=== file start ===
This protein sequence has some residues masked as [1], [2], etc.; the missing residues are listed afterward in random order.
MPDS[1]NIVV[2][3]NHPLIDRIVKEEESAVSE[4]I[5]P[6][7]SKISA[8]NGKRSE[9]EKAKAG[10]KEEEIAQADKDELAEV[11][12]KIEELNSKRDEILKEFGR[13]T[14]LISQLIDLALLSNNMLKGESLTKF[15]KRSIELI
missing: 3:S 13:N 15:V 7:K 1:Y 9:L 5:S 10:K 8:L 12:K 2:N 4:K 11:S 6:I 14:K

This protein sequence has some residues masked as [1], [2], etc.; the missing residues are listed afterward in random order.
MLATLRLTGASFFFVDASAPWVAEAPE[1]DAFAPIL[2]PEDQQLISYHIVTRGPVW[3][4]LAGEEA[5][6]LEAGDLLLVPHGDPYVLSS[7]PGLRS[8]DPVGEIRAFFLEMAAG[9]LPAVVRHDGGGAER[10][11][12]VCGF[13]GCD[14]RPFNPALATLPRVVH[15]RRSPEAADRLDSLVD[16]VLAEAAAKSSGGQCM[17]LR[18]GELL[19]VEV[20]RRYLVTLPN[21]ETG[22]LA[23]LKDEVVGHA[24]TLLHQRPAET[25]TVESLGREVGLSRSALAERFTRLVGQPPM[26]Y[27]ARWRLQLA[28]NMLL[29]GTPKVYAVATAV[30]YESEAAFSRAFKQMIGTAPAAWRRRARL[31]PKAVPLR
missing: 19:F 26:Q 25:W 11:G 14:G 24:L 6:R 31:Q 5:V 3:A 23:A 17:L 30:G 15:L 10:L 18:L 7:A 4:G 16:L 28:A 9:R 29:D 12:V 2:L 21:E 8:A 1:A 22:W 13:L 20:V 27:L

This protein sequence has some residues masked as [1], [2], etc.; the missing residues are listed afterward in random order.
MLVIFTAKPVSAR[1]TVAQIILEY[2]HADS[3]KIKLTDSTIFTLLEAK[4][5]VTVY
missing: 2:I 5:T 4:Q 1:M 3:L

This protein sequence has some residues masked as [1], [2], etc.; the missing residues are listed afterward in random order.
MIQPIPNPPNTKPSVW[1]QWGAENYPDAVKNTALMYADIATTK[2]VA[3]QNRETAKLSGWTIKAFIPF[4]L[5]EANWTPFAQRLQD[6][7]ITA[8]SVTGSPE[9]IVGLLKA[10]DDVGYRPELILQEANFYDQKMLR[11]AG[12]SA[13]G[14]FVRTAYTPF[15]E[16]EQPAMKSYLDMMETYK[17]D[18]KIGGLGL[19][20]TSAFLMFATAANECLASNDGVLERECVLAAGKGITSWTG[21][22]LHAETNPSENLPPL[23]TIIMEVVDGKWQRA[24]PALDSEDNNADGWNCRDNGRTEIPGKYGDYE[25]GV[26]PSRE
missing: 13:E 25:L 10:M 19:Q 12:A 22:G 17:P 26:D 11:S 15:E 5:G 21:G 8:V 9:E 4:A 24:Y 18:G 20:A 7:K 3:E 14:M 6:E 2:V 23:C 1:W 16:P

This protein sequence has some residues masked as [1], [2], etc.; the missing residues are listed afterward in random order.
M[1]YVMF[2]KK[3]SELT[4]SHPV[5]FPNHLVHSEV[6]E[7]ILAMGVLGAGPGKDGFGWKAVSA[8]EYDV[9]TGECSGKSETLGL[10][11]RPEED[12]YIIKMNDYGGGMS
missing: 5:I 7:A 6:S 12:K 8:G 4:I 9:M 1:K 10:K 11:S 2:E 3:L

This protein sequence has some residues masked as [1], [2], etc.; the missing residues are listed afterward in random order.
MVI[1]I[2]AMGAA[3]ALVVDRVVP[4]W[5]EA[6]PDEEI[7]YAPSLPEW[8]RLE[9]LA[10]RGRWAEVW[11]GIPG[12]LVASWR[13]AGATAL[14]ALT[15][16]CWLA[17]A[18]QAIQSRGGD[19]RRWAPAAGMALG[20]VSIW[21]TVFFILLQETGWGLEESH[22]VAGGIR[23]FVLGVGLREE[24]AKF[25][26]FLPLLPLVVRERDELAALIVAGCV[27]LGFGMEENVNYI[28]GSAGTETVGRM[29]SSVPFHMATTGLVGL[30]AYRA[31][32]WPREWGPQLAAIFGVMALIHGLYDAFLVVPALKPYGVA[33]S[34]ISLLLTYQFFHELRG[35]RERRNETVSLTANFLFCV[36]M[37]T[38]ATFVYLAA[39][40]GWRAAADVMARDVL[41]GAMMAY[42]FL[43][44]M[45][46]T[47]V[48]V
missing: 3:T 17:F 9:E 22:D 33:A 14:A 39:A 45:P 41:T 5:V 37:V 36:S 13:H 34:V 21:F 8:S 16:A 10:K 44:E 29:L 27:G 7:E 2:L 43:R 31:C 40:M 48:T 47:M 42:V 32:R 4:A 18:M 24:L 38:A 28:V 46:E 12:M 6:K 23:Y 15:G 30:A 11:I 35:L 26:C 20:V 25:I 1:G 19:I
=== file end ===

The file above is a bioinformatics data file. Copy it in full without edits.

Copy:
This protein sequence has some residues masked as [1], [2], etc.; the missing residues are listed afterward in random order.
MPDS[1]NIVV[2][3]NHPLIDRIVKEEESAVSE[4]I[5]P[6][7]SKISA[8]NGKRSE[9]EKAKAG[10]KEEEIAQADKDELAEV[11][12]KIEELNSKRDEILKEFGR[13]T[14]LISQLIDLALLSNNMLKGESLTKF[15]KRSIELI
missing: 3:S 13:N 15:V 7:K 1:Y 9:L 5:S 10:K 8:L 12:K 2:N 4:K 11:S 6:I 14:K

This protein sequence has some residues masked as [1], [2], etc.; the missing residues are listed afterward in random order.
MLATLRLTGASFFFVDASAPWVAEAPE[1]DAFAPIL[2]PEDQQLISYHIVTRGPVW[3][4]LAGEEA[5][6]LEAGDLLLVPHGDPYVLSS[7]PGLRS[8]DPVGEIRAFFLEMAAG[9]LPAVVRHDGGGAER[10][11][12]VCGF[13]GCD[14]RPFNPALATLPRVVH[15]RRSPEAADRLDSLVD[16]VLAEAAAKSSGGQCM[17]LR[18]GELL[19]VEV[20]RRYLVTLPN[21]ETG[22]LA[23]LKDEVVGHA[24]TLLHQRPAET[25]TVESLGREVGLSRSALAERFTRLVGQPPM[26]Y[27]ARWRLQLA[28]NMLL[29]GTPKVYAVATAV[30]YESEAAFSRAFKQMIGTAPAAWRRRARL[31]PKAVPLR
missing: 19:F 26:Q 25:W 11:G 14:G 24:L 6:R 31:Q 5:V 3:A 23:A 17:L 30:G 15:L 10:L 18:L 7:A 4:G 16:L 28:A 9:R 29:D 12:V 2:L 21:E 8:A 1:A 22:W 13:L 20:V 27:L

This protein sequence has some residues masked as [1], [2], etc.; the missing residues are listed afterward in random order.
MLVIFTAKPVSAR[1]TVAQIILEY[2]HADS[3]KIKLTDSTIFTLLEAK[4][5]VTVY
missing: 2:I 5:T 4:Q 1:M 3:L

This protein sequence has some residues masked as [1], [2], etc.; the missing residues are listed afterward in random order.
MIQPIPNPPNTKPSVW[1]QWGAENYPDAVKNTALMYADIATTK[2]VA[3]QNRETAKLSGWTIKAFIPF[4]L[5]EANWTPFAQRLQD[6][7]ITA[8]SVTGSPE[9]IVGLLKA[10]DDVGYRPELILQEANFYDQKMLR[11]AG[12]SA[13]G[14]FVRTAYTPF[15]E[16]EQPAMKSYLDMMETYK[17]D[18]KIGGLGL[19][20]TSAFLMFATAANECLASNDGVLERECVLAAGKGITSWTG[21][22]LHAETNPSENLPPL[23]TIIMEVVDGKWQRA[24]PALDSEDNNADGWNCRDNGRTEIPGKYGDYE[25]GV[26]PSRE
missing: 13:E 25:L 10:M 19:Q 12:A 22:G 17:P 26:D 11:S 15:E 5:G 21:G 8:V 9:E 4:A 24:Y 18:G 20:A 7:K 3:E 14:M 6:E 2:V 23:C 1:W 16:P

This protein sequence has some residues masked as [1], [2], etc.; the missing residues are listed afterward in random order.
M[1]YVMF[2]KK[3]SELT[4]SHPV[5]FPNHLVHSEV[6]E[7]ILAMGVLGAGPGKDGFGWKAVSA[8]EYDV[9]TGECSGKSETLGL[10][11]RPEED[12]YIIKMNDYGGGMS
missing: 5:I 7:A 6:S 12:K 8:G 4:I 9:M 1:K 10:K 11:S 2:E 3:L

This protein sequence has some residues masked as [1], [2], etc.; the missing residues are listed afterward in random order.
MVI[1]I[2]AMGAA[3]ALVVDRVVP[4]W[5]EA[6]PDEEI[7]YAPSLPEW[8]RLE[9]LA[10]RGRWAEVW[11]GIPG[12]LVASWR[13]AGATAL[14]ALT[15][16]CWLA[17]A[18]QAIQSRGGD[19]RRWAPAAGMALG[20]VSIW[21]TVFFILLQETGWGLEESH[22]VAGGIR[23]FVLGVGLREE[24]AKF[25][26]FLPLLPLVVRERDELAALIVAGCV[27]LGFGMEENVNYI[28]GSAGTETVGRM[29]SSVPFHMATTGLVGL[30]AYRA[31][32]WPREWGPQLAAIFGVMALIHGLYDAFLVVPALKPYGVA[33]S[34]ISLLLTYQFFHELRG[35]RERRNETVSLTANFLFCV[36]M[37]T[38]ATFVYLAA[39][40]GWRAAADVMARDVL[41]GAMMAY[42]FL[43][44]M[45][46]T[47]V[48]V
missing: 3:T 17:F 9:E 22:D 33:A 14:A 39:A 45:P 41:T 5:V 37:V 36:S 13:H 34:V 21:F 8:S 16:A 10:K 44:E 29:L 27:G 7:E 2:L 43:R 31:C 40:M 48:T 47:M 42:V 32:R 4:A 18:M 24:L 38:A 28:V 46:E 12:M 6:K 23:Y 15:G 30:A 11:I 35:L 26:C 20:V 25:I 1:G 19:I